Monday, January 21, 2008

How Will the Banks (Investment and Otherwise) Replace the Mortgage Biz.? (BAC; C; JPM; MER; GS; MS; UBS)

UPDATE: The Financial Times Tony Jackson has a similar query in the post immediately above.
My guess is they are salivating at the prospect of carbon deal origination, carbon packaged products, carbon trading, carbon derivatives; you know, everything they did with mortgages, with the added benefit that rather than being based on real property, the business will be built on the absence of an invisible gas.
Of course, that's just cynical old moi.
Here's Investment Dealers Digest:

Wall Street banks lost nearly half-a-trillion dollars in market cap last year. How do they get it back?

In 2007, the top Wall Street firms saw some $400 billion worth of market capitalization evaporate, largely the result of concerns related to credit market problems. Now, many of their most important and regular sources of income have been diminished dramatically, and this year the firms will be performing what amounts to Wall Street’s version of a high-wire act: trying to generate profits by making markets with far less capital.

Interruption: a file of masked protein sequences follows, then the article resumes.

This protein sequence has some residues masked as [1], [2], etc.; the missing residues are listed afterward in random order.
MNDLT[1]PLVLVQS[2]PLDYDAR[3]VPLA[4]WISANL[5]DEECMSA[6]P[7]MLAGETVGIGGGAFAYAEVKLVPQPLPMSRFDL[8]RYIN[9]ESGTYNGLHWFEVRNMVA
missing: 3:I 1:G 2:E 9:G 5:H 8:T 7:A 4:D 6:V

The credit mess that mushroomed last summer is generally expected to linger into the first two quarters of 2008, and at the same time income from many business lines is expected to wither. For example, a bond industry trade group expects fixed-income issuance to drop by 15% this year, mostly because of the mortgage bond market problems, sapping an important well of capital for other advisory activities such as mergers and corporate lending.

Wall Street firms can also expect to see a drop in fees earned from mega-merger deals because the credit market flu has limited the size of M&A activity. Much of the 2008 merger business is expected to be relegated to middle-market companies — deals worth $500 million to $1 billion. At the same time, weakened equity markets could hurt the prospects of fees from IPOs. Factors such as the slope of the US yield curve will determine the level of activity in bonds and the US economy’s well-being may determine how many trading orders are made for company stocks.

As Charles Geisst, author of several books about the history of Wall Street and a business professor at Manhattan College, puts it, there is little cause for optimism on Wall Street in 2008. “It is going to be one of Wall Street’s worst years,” he says....MUCH MORE

HT: the NYT's DealBook blog.